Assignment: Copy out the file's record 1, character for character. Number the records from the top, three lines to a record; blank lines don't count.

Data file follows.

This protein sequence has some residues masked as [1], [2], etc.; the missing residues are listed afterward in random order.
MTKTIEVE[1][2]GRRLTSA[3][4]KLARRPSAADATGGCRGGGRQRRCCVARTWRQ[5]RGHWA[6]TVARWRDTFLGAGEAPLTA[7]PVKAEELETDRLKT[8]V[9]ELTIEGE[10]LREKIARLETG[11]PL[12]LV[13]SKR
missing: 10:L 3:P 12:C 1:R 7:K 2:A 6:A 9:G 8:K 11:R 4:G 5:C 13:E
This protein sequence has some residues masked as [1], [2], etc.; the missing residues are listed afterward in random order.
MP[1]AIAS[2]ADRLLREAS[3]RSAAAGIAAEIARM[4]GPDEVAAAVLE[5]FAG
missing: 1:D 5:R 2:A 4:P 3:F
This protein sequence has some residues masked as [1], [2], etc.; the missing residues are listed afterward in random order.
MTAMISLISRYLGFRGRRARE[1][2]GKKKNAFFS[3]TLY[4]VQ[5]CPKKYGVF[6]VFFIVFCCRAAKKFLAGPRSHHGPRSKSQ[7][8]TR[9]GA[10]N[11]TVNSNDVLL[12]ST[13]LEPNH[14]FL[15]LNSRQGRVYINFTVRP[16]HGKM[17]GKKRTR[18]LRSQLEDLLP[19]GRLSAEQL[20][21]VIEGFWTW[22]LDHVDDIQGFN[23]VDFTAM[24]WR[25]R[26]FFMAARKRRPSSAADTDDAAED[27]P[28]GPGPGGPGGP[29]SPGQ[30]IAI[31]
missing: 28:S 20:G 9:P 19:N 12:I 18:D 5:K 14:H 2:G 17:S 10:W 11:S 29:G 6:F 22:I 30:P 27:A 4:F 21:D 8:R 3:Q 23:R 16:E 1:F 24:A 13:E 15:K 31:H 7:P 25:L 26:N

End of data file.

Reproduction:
This protein sequence has some residues masked as [1], [2], etc.; the missing residues are listed afterward in random order.
MTKTIEVE[1][2]GRRLTSA[3][4]KLARRPSAADATGGCRGGGRQRRCCVARTWRQ[5]RGHWA[6]TVARWRDTFLGAGEAPLTA[7]PVKAEELETDRLKT[8]V[9]ELTIEGE[10]LREKIARLETG[11]PL[12]LV[13]SKR
missing: 10:L 3:P 12:C 1:R 7:K 2:A 6:A 9:G 8:K 11:R 4:G 5:C 13:E